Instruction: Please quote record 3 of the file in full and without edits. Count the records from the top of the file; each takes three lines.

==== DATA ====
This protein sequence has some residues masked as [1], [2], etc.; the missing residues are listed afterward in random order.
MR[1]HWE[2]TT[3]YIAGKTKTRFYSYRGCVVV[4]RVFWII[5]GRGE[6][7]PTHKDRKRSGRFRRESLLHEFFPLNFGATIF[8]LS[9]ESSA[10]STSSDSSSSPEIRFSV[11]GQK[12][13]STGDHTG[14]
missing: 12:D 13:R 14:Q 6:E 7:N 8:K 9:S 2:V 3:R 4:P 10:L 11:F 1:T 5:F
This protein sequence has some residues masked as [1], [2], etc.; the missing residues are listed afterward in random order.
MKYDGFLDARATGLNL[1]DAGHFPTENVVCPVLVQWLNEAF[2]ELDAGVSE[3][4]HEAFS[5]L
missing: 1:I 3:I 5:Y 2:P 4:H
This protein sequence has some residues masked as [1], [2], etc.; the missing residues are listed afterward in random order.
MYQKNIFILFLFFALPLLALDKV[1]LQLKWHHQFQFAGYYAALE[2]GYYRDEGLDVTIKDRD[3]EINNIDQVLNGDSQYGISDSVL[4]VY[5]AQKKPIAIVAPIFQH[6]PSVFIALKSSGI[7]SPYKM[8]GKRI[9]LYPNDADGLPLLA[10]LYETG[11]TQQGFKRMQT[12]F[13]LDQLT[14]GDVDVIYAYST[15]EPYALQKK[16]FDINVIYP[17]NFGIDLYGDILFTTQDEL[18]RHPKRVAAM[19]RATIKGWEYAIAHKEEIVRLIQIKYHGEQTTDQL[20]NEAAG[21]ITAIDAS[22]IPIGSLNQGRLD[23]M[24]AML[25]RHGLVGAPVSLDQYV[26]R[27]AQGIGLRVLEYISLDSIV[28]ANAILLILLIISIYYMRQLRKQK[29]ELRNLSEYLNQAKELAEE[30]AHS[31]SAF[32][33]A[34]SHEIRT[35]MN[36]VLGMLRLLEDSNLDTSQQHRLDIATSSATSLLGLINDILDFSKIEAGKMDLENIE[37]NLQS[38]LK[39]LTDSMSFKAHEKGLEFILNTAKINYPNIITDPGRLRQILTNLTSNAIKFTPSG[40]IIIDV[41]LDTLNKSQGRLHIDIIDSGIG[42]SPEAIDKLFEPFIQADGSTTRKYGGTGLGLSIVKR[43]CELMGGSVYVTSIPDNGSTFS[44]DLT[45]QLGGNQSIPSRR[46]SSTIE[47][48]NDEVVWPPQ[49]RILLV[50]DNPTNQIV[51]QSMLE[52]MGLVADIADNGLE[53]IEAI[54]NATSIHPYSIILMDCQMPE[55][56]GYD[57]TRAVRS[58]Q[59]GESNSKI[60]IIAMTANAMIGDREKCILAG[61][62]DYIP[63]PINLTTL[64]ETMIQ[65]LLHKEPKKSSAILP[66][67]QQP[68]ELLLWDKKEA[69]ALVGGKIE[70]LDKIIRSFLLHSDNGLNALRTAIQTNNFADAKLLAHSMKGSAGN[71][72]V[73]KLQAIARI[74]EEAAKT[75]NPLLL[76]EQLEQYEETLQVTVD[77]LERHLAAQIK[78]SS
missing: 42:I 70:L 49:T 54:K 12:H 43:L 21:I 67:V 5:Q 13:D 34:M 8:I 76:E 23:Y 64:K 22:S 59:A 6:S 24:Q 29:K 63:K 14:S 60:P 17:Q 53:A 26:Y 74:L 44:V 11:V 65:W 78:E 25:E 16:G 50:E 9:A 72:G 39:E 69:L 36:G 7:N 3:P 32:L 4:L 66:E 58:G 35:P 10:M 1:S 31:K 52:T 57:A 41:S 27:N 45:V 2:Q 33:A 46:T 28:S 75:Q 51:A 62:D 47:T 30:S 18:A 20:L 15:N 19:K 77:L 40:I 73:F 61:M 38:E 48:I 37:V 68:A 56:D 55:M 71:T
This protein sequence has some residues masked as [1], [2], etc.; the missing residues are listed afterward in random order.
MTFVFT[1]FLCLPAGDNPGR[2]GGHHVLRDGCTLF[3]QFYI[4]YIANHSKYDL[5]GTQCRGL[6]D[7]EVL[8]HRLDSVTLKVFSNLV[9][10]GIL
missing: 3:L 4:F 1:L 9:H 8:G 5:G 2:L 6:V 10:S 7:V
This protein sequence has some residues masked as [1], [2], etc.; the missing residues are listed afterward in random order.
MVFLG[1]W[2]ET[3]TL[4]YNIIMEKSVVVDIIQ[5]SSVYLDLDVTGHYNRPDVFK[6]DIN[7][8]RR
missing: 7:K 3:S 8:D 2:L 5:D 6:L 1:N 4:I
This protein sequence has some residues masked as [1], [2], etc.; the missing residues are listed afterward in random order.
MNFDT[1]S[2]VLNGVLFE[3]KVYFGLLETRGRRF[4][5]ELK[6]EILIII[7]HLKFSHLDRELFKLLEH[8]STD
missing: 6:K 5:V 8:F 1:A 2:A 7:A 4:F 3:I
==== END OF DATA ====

This protein sequence has some residues masked as [1], [2], etc.; the missing residues are listed afterward in random order.
MYQKNIFILFLFFALPLLALDKV[1]LQLKWHHQFQFAGYYAALE[2]GYYRDEGLDVTIKDRD[3]EINNIDQVLNGDSQYGISDSVL[4]VY[5]AQKKPIAIVAPIFQH[6]PSVFIALKSSGI[7]SPYKM[8]GKRI[9]LYPNDADGLPLLA[10]LYETG[11]TQQGFKRMQT[12]F[13]LDQLT[14]GDVDVIYAYST[15]EPYALQKK[16]FDINVIYP[17]NFGIDLYGDILFTTQDEL[18]RHPKRVAAM[19]RATIKGWEYAIAHKEEIVRLIQIKYHGEQTTDQL[20]NEAAG[21]ITAIDAS[22]IPIGSLNQGRLD[23]M[24]AML[25]RHGLVGAPVSLDQYV[26]R[27]AQGIGLRVLEYISLDSIV[28]ANAILLILLIISIYYMRQLRKQK[29]ELRNLSEYLNQAKELAEE[30]AHS[31]SAF[32][33]A[34]SHEIRT[35]MN[36]VLGMLRLLEDSNLDTSQQHRLDIATSSATSLLGLINDILDFSKIEAGKMDLENIE[37]NLQS[38]LK[39]LTDSMSFKAHEKGLEFILNTAKINYPNIITDPGRLRQILTNLTSNAIKFTPSG[40]IIIDV[41]LDTLNKSQGRLHIDIIDSGIG[42]SPEAIDKLFEPFIQADGSTTRKYGGTGLGLSIVKR[43]CELMGGSVYVTSIPDNGSTFS[44]DLT[45]QLGGNQSIPSRR[46]SSTIE[47][48]NDEVVWPPQ[49]RILLV[50]DNPTNQIV[51]QSMLE[52]MGLVADIADNGLE[53]IEAI[54]NATSIHPYSIILMDCQMPE[55][56]GYD[57]TRAVRS[58]Q[59]GESNSKI[60]IIAMTANAMIGDREKCILAG[61][62]DYIP[63]PINLTTL[64]ETMIQ[65]LLHKEPKKSSAILP[66][67]QQP[68]ELLLWDKKEA[69]ALVGGKIE[70]LDKIIRSFLLHSDNGLNALRTAIQTNNFADAKLLAHSMKGSAGN[71][72]V[73]KLQAIARI[74]EEAAKT[75]NPLLL[76]EQLEQYEETLQVTVD[77]LERHLAAQIK[78]SS
missing: 42:I 70:L 49:T 54:K 12:H 43:L 21:I 67:V 5:Q 13:D 34:M 8:I 76:E 23:Y 64:K 22:S 59:A 6:S 24:Q 29:K 63:K 14:S 60:P 17:Q 53:A 26:Y 74:L 44:V 11:V 65:W 78:E 25:E 16:G 50:E 9:A 72:G 39:E 69:L 36:G 7:N 3:P 32:L 4:L 66:E 58:G 35:P 10:M 1:S 31:K 52:T 57:A 41:S 27:N 45:V 2:Q 33:A 46:T 28:S 75:Q 51:A 62:D 47:T 30:S 18:A 20:L 15:N 19:K 77:L 40:I 73:F 61:M 38:E 48:I 37:V 68:A 56:D 55:M 71:T